TWe're writing an inspect() method for the House class to have the architect check every room and the plumber check every bathroom (and only bathrooms). Our first sketch of the method looks like this:


void inspect(Room room) {
	// check(Room R) in Architectclass
	architect.check(room); 
	// check(Bathroom b) in Plumberclass
	
plumber.check(room); // won't compile
	}


Because Plumber's check() method is designed to deal only with Bathroom objects, the compiler refuses to accept an argument of type Room. But because a method is being invoked with the Room object as its argument instead of a method of the Room class being invoked against the object itself, it doesn't offer us an overridden method to invoke. Of course, we could use instanceof to reveal its dynamic type. If it meets this test, it then needs to be downcast to the Bathroom subclass to meet the argument requirements for Plumber's check():


void inspect(Room room) {
	architect.check(room);

	if (room instanceof Bathroom)
		plumber.check((Bathroom) room);
}

But if we resort to this convenient solution, we need to be aware that we'll pay heavily for our use of instanceof. That payment falls due when we extend our repertoire of classes. Suppose we add another type of room, a type that wasn't contemplated when our House was being built. We decide to add a music room and we need its acoustics checked. This addition requires us to carry out reconstructive surgery on inspect():


void inspect(Room room) {
	architect.check(room);

	if (room instanceof Bathroom)
		plumber.check((Bathroom) room);

	if (room instanceof MusicRoom)
		acousticsExpert.check((MusicRoom) room);
}

Such intrusive recoding is plainly undesirable. In line with our maxim, can we in some way accomplish the same outcome non-intrusively with the use of polymorphism? Indeed we can. We only need take a more object-oriented approach to the design of the classes in our KitSetHomes package. And in carrying out this redesign, we'll see that this current use of instanceof points to a more subtle case of design pathology.
The solution we used with the getSize() method won't work here though, because the check() method is a method of the Architect, Plumber, and AcousticsExpert classes, and not of the Room class (and in each case, with a different method signature).
Let's assume that a requirement to use instanceof indicates a fundamental fault in the design, and consider where the responsibility for the house inspection currently lies. It's the House class that has been given that responsibility. It's obliged to take each room in turn and carry out the inspection itself, using its own inspect() method and subjecting each Room object in turn to what it has determined to be an appropriate inspection.
Think about what's going on here. In effect, it's nothing but good old procedure-oriented manipulation of passive data items that have no behavior of their own! In an object-oriented language like Java, we can (and should) do better.
Objects of the Room class should be savvy enough to carry out their own inspection: room.inspect(). We first need to give our Room superclass an appropriate default behavior for inspect():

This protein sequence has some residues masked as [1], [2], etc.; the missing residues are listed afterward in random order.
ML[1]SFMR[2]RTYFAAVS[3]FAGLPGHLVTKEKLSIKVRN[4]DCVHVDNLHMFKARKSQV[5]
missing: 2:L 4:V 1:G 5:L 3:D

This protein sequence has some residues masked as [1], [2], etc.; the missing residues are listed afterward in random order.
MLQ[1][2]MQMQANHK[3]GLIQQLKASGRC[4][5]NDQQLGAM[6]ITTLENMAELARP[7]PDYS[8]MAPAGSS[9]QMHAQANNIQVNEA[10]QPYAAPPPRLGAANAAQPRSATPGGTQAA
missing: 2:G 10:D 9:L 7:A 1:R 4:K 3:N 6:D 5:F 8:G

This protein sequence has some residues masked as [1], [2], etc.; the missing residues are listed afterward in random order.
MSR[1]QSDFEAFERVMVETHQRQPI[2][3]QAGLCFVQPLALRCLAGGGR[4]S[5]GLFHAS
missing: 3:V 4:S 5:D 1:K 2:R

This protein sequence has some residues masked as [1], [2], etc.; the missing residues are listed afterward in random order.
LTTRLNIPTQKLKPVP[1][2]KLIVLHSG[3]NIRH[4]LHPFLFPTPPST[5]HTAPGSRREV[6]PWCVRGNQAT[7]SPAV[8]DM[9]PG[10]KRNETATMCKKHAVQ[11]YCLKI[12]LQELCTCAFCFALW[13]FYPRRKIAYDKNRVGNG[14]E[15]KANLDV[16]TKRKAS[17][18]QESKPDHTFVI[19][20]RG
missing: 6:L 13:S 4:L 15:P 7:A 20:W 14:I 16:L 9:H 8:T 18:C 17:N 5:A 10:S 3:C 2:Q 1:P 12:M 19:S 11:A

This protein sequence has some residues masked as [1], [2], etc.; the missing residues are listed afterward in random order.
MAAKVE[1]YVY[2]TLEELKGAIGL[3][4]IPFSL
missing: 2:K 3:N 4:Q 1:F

abstract class Room {
	void inspect() {
		architect.check(this);
	}
}

Then, as we create a subclass of Room, we either choose to let it simply inherit Room's default behavior or to override it with a specialized implementation, as in the case of Bathroom:


class Bathroom {
	void inspect() {
		// note the polymorphism here too:
super.inspect(this);   
		plumber.check(this);
	}
}
Now instanceof has no need to make an appearance in House.inspect():
class House {
	void inspect(Room room) {
		room.inspect();
	}
}

The beneficial outcome is that when we add MusicRoom to Room's family of subclasses (overriding the inherited inspect() method), we now need make no intrusion into the House class. Herein lies the real benefit of polymorphism compared against manual type checking with instanceof: solutions based on polymorphism permit greater extensibility and more complete encapsulation by reducing the need to modify existing classes when new ones are added to the system. There are some situations where existing designs, which were not architected to take advantage of polymorphism, force consumers of the class to use instanceof. Event handlers which use the 1.0 Abstract Window Toolkit (AWT) are examples. Here's one that came from the SunSoft stable (see Geary, D. and A. McClellan, Graphic Java, SunSoft Press, Palo Alto, CA, 1997):

public boolean 
action (Event event, Object what) {
		if (event.target instanceof Button)
			System.out.print("Button:  ");
		if (event.target instanceof Choice)
			System.out.print("Choice:  ");
		if (event.target instanceof TextField)
			System.out.print("TextField:  ");
		if (event.target instanceof Checkbox)
			System.out.print("Checkbox:  ");

		return true;
	}

There is no alternative but to use instanceof here, because within action(), the actual type of event.target has been lost behind its ostensible Object type. Although the button, for example, was constructed as an object of class Button, that type information has been lost by the time the event handler hands it back as belonging to the Object class (actually, the type information was first lost when it was passed to the Container class's add() method, which takes an argument of type Component).* It's rather like lending a favorite book and having it returned minus its cover. The only way for the implementation of action() to recover that essential information is through dynamic type identification, and instanceof offers the only way of doing that.
Far better, of course, to undertake a radical redesign of the windowing event handling mechanism to allow a truly object-oriented approach. That is exactly what Sun has done with the 1.1 AWT and instanceof is no longer needed.